The Myth of the Student Athlete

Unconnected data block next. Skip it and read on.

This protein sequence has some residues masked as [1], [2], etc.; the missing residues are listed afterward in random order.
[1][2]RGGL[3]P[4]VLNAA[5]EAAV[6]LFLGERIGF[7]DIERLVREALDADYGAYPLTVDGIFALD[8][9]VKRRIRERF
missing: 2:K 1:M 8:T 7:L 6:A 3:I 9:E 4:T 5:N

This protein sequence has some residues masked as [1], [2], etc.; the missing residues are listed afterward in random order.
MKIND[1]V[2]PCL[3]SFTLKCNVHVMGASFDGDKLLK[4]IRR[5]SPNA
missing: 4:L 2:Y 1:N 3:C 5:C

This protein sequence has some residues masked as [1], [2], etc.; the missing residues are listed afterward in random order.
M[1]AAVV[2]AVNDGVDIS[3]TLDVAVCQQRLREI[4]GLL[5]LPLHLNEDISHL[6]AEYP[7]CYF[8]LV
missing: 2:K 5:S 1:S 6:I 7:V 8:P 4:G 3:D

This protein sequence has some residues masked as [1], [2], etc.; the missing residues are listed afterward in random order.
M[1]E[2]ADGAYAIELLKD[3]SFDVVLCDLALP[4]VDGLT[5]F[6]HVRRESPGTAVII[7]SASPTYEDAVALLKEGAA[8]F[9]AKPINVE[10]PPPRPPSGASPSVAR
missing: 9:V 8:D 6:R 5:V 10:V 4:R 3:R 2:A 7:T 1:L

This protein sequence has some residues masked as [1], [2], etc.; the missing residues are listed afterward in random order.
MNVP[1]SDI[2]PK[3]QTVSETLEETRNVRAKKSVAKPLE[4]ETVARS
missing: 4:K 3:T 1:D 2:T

Well, it's the weekend of the Final Four once again (for those of you outside the United States, it's a national basketball tournament of major universities). I'd be more excited if any of my teams made it out of the second round, but alas, they did not. And not even a Cinderella among this year's group. So, because I'm bitter about their poor showings, I feel the need to rehash a conversation I've had with my girlfriend several times -- arguing against this false belief that these kids are somehow scholar athletes. NCAA Division I basketball is about money, first and foremost. Just because the students aren't literally paid a salary to perform doesn't change this fact...the advertising and sponsorship, the coaches salaries, the shoe company contracts -- all of them involve massive amounts of money. Along with the money comes the potential to corrupt, and to succumb to pressures that might not normally be so tempting. It's unfortunate, but it's reality and the sooner people stop thinking all the kids at Duke are 1600 SAT scoring choirboys, the better. This article that appeared in the New York Times has caused some ruffled feathers because it seems like they're picking on Georgetown, but the truth is things like this happen at every major program in this country. There's no way to consistently win at a high level without taking players who are a liability from an educational standpoint. It happens, and I think deep down everyone recognizes this.